• As you’d expect, there’s no support for a lot of the more advanced features. Some people would say those features are unnecessary, but personally I do find they do make an impact in live presentations and can often help to convey info in subtle ways. I’m talking about features like shadows, gradients, round corners. I know, it’s all just “bling-bling web 2.0 eye candy noise”, but really they’re essential if your aim is to keep your slides in the visual – rather than literary – realm. Also, there are some more basic features not yet implemented, e.g. borders for images and shapes, and the ability to crop.
  • Images can load quite slowly, and again, there’s no progress indicator. Unloaded images are shown just as a grey block, so viewers mightn’t be aware that an image is loading in that spot.
  • As I was writing this post, I opened up the slideshow and somehow it added a blank textboxes to every slide. Don’t ask me how or why. The existing text somehow had shifted up to the top of the page, and had been resized to one line. I think it somehow had tried to apply a standard slide template (title and main text area), whereas my slides are mostly just one line in the middle of the slide.

Anyway, it’s already usable and has huge potential. Long may 280slides rock! I only hope that if they’re acquired, the innovation keeps happening.

2 thoughts on Using 280Slides (Ajax slideshow maker): Real World Experiences

  1. Thanks for writing about us!

    The cut and paste issue is a complicated one. Unfortunately, you can’t really copy and paste from your own button in a universal way. Our copy/paste works by intercepting the browser’s native copy and paste events, which only fire when you use the command-c, command-v keyboard shortcuts (or ctrl for windows).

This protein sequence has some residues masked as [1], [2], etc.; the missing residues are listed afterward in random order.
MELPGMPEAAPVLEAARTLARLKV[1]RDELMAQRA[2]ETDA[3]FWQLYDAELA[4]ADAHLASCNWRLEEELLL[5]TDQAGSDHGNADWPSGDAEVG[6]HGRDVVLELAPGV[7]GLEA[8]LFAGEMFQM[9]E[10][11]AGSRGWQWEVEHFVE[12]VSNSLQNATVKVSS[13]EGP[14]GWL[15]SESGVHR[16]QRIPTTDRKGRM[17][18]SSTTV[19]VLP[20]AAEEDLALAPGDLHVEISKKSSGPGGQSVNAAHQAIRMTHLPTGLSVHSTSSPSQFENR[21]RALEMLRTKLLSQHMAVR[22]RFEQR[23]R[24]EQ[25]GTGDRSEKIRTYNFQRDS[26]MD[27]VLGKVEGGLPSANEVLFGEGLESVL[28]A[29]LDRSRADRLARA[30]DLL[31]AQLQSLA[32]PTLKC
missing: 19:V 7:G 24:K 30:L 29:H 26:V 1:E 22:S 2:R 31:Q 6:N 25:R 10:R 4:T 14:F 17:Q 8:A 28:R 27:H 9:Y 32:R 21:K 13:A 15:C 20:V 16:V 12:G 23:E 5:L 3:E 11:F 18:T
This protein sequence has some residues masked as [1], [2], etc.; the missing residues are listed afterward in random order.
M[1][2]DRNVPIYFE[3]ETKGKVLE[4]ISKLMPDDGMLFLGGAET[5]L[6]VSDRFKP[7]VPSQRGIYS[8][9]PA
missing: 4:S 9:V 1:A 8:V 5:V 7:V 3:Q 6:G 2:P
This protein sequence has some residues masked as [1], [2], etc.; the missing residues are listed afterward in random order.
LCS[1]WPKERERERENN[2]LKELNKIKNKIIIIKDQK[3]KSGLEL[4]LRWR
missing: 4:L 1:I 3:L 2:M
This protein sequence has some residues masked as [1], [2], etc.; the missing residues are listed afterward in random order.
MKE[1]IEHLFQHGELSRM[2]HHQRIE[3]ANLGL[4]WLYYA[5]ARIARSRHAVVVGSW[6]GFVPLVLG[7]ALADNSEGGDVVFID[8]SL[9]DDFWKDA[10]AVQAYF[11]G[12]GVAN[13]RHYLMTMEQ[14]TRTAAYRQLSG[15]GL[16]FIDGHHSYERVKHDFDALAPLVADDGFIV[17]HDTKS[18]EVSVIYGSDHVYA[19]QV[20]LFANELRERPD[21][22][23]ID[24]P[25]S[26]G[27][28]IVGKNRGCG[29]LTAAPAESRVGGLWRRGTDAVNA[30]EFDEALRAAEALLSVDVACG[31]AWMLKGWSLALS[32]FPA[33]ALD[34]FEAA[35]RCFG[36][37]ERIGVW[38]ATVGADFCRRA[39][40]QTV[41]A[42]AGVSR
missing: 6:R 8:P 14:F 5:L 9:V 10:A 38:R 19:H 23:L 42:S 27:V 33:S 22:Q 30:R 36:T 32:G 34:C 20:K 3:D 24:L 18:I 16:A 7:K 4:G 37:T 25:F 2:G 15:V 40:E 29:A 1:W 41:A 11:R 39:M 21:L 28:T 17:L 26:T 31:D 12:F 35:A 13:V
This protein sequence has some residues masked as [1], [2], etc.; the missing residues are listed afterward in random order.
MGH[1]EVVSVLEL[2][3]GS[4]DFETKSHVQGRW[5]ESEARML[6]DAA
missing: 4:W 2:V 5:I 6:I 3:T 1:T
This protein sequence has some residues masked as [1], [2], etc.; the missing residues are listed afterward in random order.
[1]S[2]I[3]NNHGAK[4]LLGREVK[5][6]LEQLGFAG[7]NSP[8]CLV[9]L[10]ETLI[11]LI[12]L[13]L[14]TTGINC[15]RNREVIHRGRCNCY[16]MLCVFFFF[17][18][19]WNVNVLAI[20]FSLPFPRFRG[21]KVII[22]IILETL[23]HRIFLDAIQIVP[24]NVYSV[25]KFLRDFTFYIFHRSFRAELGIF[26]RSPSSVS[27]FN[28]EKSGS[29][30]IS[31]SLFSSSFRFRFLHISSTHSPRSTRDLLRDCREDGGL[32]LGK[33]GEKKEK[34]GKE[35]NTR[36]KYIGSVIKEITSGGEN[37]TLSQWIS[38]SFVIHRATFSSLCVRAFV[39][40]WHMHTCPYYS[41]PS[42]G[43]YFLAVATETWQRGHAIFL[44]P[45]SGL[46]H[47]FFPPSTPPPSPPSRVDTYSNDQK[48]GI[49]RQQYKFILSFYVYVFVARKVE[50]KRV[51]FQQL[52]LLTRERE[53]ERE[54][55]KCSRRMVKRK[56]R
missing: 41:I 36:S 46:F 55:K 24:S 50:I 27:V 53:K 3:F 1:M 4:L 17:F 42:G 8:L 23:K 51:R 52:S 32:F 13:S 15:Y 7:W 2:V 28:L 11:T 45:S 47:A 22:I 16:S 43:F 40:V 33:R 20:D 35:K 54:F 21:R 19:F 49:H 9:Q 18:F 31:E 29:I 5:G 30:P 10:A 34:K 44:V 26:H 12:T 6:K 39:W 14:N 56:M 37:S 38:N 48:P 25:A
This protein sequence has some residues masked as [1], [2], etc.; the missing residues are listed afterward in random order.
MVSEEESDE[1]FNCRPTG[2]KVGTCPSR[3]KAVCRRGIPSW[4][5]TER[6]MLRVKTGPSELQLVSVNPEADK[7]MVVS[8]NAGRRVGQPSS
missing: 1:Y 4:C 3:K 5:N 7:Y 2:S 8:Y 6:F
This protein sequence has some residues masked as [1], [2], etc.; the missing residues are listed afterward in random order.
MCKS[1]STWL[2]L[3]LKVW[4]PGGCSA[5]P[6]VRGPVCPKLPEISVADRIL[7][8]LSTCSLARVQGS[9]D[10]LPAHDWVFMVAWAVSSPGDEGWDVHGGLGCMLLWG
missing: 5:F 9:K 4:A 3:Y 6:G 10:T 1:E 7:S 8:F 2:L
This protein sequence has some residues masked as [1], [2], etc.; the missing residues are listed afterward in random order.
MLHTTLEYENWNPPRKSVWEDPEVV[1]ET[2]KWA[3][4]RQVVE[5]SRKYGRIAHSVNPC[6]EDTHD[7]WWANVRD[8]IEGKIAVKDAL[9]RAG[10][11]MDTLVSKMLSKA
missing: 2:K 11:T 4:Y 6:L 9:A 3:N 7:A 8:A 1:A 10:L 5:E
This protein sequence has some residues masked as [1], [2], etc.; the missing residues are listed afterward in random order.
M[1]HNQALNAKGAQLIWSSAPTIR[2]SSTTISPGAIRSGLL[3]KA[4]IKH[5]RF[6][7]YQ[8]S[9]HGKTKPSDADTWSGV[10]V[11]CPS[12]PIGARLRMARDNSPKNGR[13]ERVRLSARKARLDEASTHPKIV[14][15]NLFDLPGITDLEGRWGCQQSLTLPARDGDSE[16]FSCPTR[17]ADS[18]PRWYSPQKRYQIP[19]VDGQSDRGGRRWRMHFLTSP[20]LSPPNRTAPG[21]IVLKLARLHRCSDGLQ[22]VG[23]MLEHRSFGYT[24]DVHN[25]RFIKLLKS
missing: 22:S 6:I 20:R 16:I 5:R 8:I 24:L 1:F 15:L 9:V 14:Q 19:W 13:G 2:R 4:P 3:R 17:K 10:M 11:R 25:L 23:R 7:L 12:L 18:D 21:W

I did fix the paste placement issue. Pasted objects are now offset from each other at regular intervals.

    I also changed our text selection color to match the native selection color, and added in a bit of transparency in browsers that support it.

    As for auto-save, we do in fact have it. It turns out that autosaving is a challenging UI problem. You want it to be transparent to the user, and yet be available when its needed. The way our autosave works is designed to do exactly that.

    You’ll never know autosave is doings its thing unless the application crashes on you. If that happens, when you try to open a saved document, we’ll notice that you have a newer autosaved version, and prompt you to open that instead (there’s also a warning indicator on the file in the open panel).

    Essentially, doing it this way makes autosave a recovery tool, not a replacement for regular saving. The manual save when you want to “check in” the state of your document model is well established, and something people are comfortable with. Although this isn’t necessarily the last word on the topic, I think our autosave mechanism achieves a reasonable balance.

    With respect to undo, we’ve made more things undoable with our latest release. Now, so far as I can tell, the only action that cannot be undone is changing the color of something. This is because when you choose colors via the color wheel, we register 100s of undos, which becomes a pain very quickly. We’re working on a solution to this, but I do not know when it will be available.

    Everything else is great feedback, and we’ll be looking into it all in the future. Thanks again for writing, and keep in touch as you continue to use 280 Slides!

    By the way, you may want to check out our latest feature: Import. Now you can import your existing PPT, PPTX, and ODP documents.

  2. Ross,

    Thanks very much for your comments and +5 for actually making some changes already!!!

    With auto-save, one thing you could do is show time since last save (or till next save). It would take a little screen space and require a timer, but I thought some kind of feedback like that is worth it to help the user understand the saving model. Alternatively, an auto-save checkbox.

Leave a Reply